After closing in April 2014 for extensive renovations, the Manti Tabernacle is again open. It will be rededicated today (September 13, 2015) at 12:30 PM by Elder Michael Jensen, an Area Seventy. I visited the tabernacle yesterday during the open house, so get ready for a detailed post!
If you're a regular reader, you'll know I've been visiting the Manti Tabernacle regularly ever since its renovation was announced. If you'd like to see those posts, click here.
|September 12, 2015|
The exterior has been wonderfully restored. Notice those lines along the sides? Those are nailer strips that the pioneers left on the building in anticipation of one day adding more decorative elements to the walls. Even though that never happened, this restoration uncovered those strips and leaves them available to view.
The new doors look great! And, yes, door knobs were added (in a previous post I noticed they weren't there and wondered if the doors would become decorative). Those door knobs look great, too.
Go through those doors and you come into this small lobby. The chapel was originally on the first floor, but in the 1920s, an extensive renovation moved the chapel up a floor and added classrooms on the first. So, to get to the chapel, you go up either of the staircases. But first, check out that light fixture.
As you ascend, the chapel comes into view.
In case it isn't obvious, I was taking a lot of pictures.
Again, not many obvious differences to point out here. The posts supporting the balcony were hollowed out and reinforced with steel. Also, the decoration along the top of the chapel was carefully restored.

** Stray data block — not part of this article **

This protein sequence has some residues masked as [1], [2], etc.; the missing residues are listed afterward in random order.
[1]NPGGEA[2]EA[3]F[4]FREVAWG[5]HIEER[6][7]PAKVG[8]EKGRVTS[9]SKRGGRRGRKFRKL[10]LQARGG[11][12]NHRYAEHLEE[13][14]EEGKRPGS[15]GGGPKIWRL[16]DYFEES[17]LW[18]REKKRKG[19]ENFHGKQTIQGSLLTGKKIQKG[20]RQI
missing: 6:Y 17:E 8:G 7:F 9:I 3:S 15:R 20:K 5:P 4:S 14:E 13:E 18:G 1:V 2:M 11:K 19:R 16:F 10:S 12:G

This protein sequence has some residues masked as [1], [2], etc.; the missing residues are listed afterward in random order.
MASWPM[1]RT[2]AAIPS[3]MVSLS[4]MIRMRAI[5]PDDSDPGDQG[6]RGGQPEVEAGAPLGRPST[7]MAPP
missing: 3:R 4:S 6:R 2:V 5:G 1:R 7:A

The beautiful staircase up to the balcony:
The bas-relief, Torlief Knaphus' Woman at the Well, was also carefully restored. For more information on this sculpture, its history, and the many places it appears, see this post.
This preservation project was tremendous, and it was carried out so well. This building is looking better (and more authentic) than ever.
An alert reader of this blog notified me that the historic chapel in Hanksville is currently being restored by the city (thanks!).
|(Image Source: Church History Library)|
The Hanksville ward chapel was built around 1890. It was sold by the Church in 1971, when they built a new chapel elsewhere in the city. For more information, check out the Hanksville Facebook page. I'll see if I can get any other information on this project.
I apologize that this was a long post! If you have any questions or comments, let me know by commenting on the post or sending me a note on the contact form on the side of the blog (web version only). Thanks!